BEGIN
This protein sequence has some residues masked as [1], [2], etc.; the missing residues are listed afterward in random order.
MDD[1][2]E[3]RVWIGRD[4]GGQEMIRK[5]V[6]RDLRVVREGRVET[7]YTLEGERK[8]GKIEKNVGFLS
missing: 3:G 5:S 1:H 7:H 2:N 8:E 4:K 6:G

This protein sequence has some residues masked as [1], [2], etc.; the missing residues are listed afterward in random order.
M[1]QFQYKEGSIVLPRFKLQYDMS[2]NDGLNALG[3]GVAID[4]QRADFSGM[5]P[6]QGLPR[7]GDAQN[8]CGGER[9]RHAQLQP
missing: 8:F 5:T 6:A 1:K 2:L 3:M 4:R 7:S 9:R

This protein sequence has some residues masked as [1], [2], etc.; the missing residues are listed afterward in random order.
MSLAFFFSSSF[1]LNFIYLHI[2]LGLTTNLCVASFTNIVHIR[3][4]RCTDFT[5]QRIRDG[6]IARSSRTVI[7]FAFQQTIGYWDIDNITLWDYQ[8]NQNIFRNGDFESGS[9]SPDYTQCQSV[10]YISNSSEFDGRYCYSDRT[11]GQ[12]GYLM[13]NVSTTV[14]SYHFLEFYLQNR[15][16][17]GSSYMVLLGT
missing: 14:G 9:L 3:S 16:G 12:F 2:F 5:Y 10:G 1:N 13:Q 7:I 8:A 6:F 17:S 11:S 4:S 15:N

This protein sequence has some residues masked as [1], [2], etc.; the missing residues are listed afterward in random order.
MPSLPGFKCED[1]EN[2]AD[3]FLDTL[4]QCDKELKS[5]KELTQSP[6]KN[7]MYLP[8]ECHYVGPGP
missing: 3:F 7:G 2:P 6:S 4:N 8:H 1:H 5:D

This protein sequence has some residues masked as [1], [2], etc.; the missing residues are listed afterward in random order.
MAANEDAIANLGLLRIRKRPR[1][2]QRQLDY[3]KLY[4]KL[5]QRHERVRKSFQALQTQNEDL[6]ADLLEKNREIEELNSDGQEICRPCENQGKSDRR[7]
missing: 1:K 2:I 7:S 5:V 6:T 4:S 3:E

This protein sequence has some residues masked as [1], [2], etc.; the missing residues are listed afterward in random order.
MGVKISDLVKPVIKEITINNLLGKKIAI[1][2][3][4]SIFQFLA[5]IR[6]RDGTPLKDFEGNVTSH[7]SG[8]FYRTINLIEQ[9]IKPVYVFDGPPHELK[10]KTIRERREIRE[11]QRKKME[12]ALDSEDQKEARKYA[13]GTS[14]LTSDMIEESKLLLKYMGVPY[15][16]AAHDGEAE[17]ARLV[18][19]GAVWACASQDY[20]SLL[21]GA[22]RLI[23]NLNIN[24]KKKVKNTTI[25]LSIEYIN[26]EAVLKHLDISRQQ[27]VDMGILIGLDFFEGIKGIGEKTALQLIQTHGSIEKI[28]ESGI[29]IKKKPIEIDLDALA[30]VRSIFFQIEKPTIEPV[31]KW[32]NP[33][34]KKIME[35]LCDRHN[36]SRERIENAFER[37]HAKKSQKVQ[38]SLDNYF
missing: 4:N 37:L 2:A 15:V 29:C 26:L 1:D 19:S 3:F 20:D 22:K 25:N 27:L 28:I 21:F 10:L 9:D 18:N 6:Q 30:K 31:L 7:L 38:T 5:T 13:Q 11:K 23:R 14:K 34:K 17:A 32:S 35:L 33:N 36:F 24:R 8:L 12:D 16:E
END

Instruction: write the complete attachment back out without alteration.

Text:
This protein sequence has some residues masked as [1], [2], etc.; the missing residues are listed afterward in random order.
MDD[1][2]E[3]RVWIGRD[4]GGQEMIRK[5]V[6]RDLRVVREGRVET[7]YTLEGERK[8]GKIEKNVGFLS
missing: 3:G 5:S 1:H 7:H 2:N 8:E 4:K 6:G

This protein sequence has some residues masked as [1], [2], etc.; the missing residues are listed afterward in random order.
M[1]QFQYKEGSIVLPRFKLQYDMS[2]NDGLNALG[3]GVAID[4]QRADFSGM[5]P[6]QGLPR[7]GDAQN[8]CGGER[9]RHAQLQP
missing: 8:F 5:T 6:A 1:K 2:L 3:M 4:R 7:S 9:R

This protein sequence has some residues masked as [1], [2], etc.; the missing residues are listed afterward in random order.
MSLAFFFSSSF[1]LNFIYLHI[2]LGLTTNLCVASFTNIVHIR[3][4]RCTDFT[5]QRIRDG[6]IARSSRTVI[7]FAFQQTIGYWDIDNITLWDYQ[8]NQNIFRNGDFESGS[9]SPDYTQCQSV[10]YISNSSEFDGRYCYSDRT[11]GQ[12]GYLM[13]NVSTTV[14]SYHFLEFYLQNR[15][16][17]GSSYMVLLGT
missing: 14:G 9:L 3:S 16:G 12:F 2:F 5:Y 10:G 1:N 13:Q 7:I 8:A 6:F 17:S 11:S 4:S 15:N

This protein sequence has some residues masked as [1], [2], etc.; the missing residues are listed afterward in random order.
MPSLPGFKCED[1]EN[2]AD[3]FLDTL[4]QCDKELKS[5]KELTQSP[6]KN[7]MYLP[8]ECHYVGPGP
missing: 3:F 7:G 2:P 6:S 4:N 8:H 1:H 5:D

This protein sequence has some residues masked as [1], [2], etc.; the missing residues are listed afterward in random order.
MAANEDAIANLGLLRIRKRPR[1][2]QRQLDY[3]KLY[4]KL[5]QRHERVRKSFQALQTQNEDL[6]ADLLEKNREIEELNSDGQEICRPCENQGKSDRR[7]
missing: 1:K 2:I 7:S 5:V 6:T 4:S 3:E

This protein sequence has some residues masked as [1], [2], etc.; the missing residues are listed afterward in random order.
MGVKISDLVKPVIKEITINNLLGKKIAI[1][2][3][4]SIFQFLA[5]IR[6]RDGTPLKDFEGNVTSH[7]SG[8]FYRTINLIEQ[9]IKPVYVFDGPPHELK[10]KTIRERREIRE[11]QRKKME[12]ALDSEDQKEARKYA[13]GTS[14]LTSDMIEESKLLLKYMGVPY[15][16]AAHDGEAE[17]ARLV[18][19]GAVWACASQDY[20]SLL[21]GA[22]RLI[23]NLNIN[24]KKKVKNTTI[25]LSIEYIN[26]EAVLKHLDISRQQ[27]VDMGILIGLDFFEGIKGIGEKTALQLIQTHGSIEKI[28]ESGI[29]IKKKPIEIDLDALA[30]VRSIFFQIEKPTIEPV[31]KW[32]NP[33][34]KKIME[35]LCDRHN[36]SRERIENAFER[37]HAKKSQKVQ[38]SLDNYF
missing: 4:N 37:L 2:A 15:V 29:C 26:L 1:D 19:S 3:F 20:D 22:K 25:N 27:L 28:I 21:F 10:L 9:D 18:N 6:Q 30:K 31:L 7:L 38:T 5:T 13:Q 11:K 23:R 14:K 34:K 17:A 32:S 35:L 33:N 36:F 24:R 8:L 12:D 16:E